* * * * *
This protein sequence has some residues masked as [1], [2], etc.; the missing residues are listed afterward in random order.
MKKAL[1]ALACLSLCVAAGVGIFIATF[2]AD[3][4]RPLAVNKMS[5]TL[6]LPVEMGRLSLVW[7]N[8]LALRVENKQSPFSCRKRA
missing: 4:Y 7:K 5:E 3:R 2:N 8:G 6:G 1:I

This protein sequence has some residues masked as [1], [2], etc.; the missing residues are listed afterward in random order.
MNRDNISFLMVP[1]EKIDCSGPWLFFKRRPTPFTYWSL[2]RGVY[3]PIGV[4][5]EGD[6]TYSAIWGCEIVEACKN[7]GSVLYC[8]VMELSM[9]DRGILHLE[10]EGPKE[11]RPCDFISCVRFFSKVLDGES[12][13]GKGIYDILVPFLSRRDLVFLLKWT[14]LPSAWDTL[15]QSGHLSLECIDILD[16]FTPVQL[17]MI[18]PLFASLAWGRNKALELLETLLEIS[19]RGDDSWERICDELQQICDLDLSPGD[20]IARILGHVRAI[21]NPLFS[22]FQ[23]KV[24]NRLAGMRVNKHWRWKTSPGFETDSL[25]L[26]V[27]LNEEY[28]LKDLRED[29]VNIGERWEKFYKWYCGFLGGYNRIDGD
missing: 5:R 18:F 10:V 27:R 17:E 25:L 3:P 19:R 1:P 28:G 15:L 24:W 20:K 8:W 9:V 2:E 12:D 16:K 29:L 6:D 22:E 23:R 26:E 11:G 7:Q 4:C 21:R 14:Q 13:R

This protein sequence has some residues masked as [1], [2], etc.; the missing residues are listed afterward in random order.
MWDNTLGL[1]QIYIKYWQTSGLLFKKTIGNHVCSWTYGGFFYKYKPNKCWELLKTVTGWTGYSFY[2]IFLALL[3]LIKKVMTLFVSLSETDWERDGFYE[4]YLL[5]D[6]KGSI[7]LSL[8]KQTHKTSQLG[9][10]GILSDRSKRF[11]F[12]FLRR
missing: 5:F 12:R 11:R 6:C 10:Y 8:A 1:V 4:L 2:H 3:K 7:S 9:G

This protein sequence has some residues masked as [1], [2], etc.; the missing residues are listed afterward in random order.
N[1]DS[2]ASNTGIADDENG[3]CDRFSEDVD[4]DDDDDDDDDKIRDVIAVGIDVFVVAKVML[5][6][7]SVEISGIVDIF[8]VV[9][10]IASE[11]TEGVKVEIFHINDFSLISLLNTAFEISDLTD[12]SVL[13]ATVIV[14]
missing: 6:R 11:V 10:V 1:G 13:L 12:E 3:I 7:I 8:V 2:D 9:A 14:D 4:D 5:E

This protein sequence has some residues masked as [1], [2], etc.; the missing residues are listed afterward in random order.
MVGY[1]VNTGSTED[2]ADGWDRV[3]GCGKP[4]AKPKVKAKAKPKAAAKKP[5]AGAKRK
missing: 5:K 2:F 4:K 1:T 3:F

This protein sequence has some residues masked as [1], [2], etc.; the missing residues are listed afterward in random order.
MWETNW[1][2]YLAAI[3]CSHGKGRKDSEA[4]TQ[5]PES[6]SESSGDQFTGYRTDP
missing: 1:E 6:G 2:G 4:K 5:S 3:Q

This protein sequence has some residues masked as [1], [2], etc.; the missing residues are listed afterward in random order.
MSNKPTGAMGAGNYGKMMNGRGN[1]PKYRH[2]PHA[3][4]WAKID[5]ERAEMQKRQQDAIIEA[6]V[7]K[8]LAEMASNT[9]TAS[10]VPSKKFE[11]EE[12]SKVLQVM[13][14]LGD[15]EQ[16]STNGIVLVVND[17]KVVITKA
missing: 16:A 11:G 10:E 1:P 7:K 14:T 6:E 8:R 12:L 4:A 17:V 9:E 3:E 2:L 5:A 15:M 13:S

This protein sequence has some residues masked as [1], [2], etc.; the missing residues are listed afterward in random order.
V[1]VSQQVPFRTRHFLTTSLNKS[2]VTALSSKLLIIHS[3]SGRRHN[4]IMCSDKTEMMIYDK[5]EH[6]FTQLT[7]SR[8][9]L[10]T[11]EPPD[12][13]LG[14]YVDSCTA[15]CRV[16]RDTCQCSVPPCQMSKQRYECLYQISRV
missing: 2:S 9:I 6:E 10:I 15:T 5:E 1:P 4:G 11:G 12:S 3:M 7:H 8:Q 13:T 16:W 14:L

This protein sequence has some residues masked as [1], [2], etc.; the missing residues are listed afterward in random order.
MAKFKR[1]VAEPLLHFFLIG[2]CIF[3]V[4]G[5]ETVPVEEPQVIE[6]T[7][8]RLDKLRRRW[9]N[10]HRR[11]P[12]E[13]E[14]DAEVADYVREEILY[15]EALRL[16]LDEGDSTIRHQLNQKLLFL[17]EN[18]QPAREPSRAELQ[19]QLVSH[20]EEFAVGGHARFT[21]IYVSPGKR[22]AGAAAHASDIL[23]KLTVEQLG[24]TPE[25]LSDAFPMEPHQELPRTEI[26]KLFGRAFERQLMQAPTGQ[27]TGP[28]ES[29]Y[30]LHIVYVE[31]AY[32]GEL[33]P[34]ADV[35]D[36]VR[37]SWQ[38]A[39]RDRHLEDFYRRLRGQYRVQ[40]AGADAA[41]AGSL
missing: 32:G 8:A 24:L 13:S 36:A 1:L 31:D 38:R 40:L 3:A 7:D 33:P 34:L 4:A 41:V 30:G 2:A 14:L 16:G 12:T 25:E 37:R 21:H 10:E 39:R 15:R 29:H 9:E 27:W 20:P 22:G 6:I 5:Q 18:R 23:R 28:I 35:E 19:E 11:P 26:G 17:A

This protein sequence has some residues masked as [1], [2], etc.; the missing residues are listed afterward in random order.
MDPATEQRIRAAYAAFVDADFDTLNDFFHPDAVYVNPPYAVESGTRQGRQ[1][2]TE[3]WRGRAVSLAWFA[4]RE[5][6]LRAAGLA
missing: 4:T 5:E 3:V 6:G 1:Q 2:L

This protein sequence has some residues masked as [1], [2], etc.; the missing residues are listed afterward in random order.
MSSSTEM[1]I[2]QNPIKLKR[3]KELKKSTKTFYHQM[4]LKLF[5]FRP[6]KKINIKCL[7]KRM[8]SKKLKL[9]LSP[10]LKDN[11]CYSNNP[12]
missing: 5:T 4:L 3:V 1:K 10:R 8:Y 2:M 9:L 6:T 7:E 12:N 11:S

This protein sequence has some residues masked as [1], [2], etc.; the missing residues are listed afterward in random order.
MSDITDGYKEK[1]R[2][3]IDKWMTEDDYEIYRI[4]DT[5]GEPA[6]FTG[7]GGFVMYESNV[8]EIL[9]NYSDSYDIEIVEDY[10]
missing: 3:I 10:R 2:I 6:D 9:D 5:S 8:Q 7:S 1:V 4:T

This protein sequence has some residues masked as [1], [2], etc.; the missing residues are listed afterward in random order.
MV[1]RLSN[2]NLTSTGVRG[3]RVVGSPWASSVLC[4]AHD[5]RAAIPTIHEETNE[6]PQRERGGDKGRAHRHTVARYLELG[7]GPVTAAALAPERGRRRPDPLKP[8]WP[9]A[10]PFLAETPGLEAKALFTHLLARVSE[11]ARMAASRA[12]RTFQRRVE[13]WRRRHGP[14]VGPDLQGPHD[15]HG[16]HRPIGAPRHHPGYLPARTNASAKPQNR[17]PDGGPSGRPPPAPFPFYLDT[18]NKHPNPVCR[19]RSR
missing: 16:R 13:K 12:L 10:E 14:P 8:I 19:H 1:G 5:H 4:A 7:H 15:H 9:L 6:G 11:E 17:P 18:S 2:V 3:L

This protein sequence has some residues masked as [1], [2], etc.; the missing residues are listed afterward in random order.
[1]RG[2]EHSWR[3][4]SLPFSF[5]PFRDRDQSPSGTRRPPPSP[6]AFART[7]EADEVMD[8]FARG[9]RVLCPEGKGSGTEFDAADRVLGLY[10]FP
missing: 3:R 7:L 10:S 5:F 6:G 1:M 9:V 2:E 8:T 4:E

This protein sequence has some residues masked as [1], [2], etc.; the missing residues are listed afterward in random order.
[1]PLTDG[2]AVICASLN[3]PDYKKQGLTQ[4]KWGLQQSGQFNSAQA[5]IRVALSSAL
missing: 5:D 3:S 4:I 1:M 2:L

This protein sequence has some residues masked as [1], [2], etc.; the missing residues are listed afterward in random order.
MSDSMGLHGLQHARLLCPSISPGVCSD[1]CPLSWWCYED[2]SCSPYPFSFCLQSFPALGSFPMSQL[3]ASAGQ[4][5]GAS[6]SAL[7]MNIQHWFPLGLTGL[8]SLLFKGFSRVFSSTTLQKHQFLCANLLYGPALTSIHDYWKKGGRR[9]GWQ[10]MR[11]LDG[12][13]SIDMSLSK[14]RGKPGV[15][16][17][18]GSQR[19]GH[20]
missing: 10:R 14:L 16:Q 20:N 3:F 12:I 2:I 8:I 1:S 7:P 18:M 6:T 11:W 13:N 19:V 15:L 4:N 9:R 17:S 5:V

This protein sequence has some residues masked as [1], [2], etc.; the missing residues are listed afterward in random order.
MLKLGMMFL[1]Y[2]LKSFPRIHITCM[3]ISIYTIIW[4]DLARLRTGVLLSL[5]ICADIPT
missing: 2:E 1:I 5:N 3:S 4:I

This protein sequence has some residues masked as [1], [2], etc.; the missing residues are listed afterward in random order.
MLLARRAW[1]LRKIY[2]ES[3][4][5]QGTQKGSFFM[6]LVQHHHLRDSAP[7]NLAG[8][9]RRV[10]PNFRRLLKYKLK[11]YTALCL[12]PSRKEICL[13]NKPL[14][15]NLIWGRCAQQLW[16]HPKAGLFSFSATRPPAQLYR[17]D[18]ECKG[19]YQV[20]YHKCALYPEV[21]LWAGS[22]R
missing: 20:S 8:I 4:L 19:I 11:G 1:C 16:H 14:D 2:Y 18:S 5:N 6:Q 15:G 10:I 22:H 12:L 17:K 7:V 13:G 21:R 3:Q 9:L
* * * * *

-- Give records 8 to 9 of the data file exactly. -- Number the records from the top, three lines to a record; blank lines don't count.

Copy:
This protein sequence has some residues masked as [1], [2], etc.; the missing residues are listed afterward in random order.
V[1]VSQQVPFRTRHFLTTSLNKS[2]VTALSSKLLIIHS[3]SGRRHN[4]IMCSDKTEMMIYDK[5]EH[6]FTQLT[7]SR[8][9]L[10]T[11]EPPD[12][13]LG[14]YVDSCTA[15]CRV[16]RDTCQCSVPPCQMSKQRYECLYQISRV
missing: 2:S 9:I 6:E 10:I 15:T 5:E 1:P 4:G 11:G 12:S 3:M 7:H 8:Q 13:T 16:W 14:L

This protein sequence has some residues masked as [1], [2], etc.; the missing residues are listed afterward in random order.
MAKFKR[1]VAEPLLHFFLIG[2]CIF[3]V[4]G[5]ETVPVEEPQVIE[6]T[7][8]RLDKLRRRW[9]N[10]HRR[11]P[12]E[13]E[14]DAEVADYVREEILY[15]EALRL[16]LDEGDSTIRHQLNQKLLFL[17]EN[18]QPAREPSRAELQ[19]QLVSH[20]EEFAVGGHARFT[21]IYVSPGKR[22]AGAAAHASDIL[23]KLTVEQLG[24]TPE[25]LSDAFPMEPHQELPRTEI[26]KLFGRAFERQLMQAPTGQ[27]TGP[28]ES[29]Y[30]LHIVYVE[31]AY[32]GEL[33]P[34]ADV[35]D[36]VR[37]SWQ[38]A[39]RDRHLEDFYRRLRGQYRVQ[40]AGADAA[41]AGSL
missing: 32:G 8:A 24:L 13:S 36:A 1:L 31:D 38:R 40:L 3:A 7:D 33:P 34:L 4:A 41:V 30:G 2:A 14:L 16:G 12:T 25:E 37:R 21:H 10:E 39:R 15:R 29:H 9:E 27:W 20:P 22:G 6:I 5:Q 18:R 23:R 28:I 35:E 19:E 11:P 26:G 17:A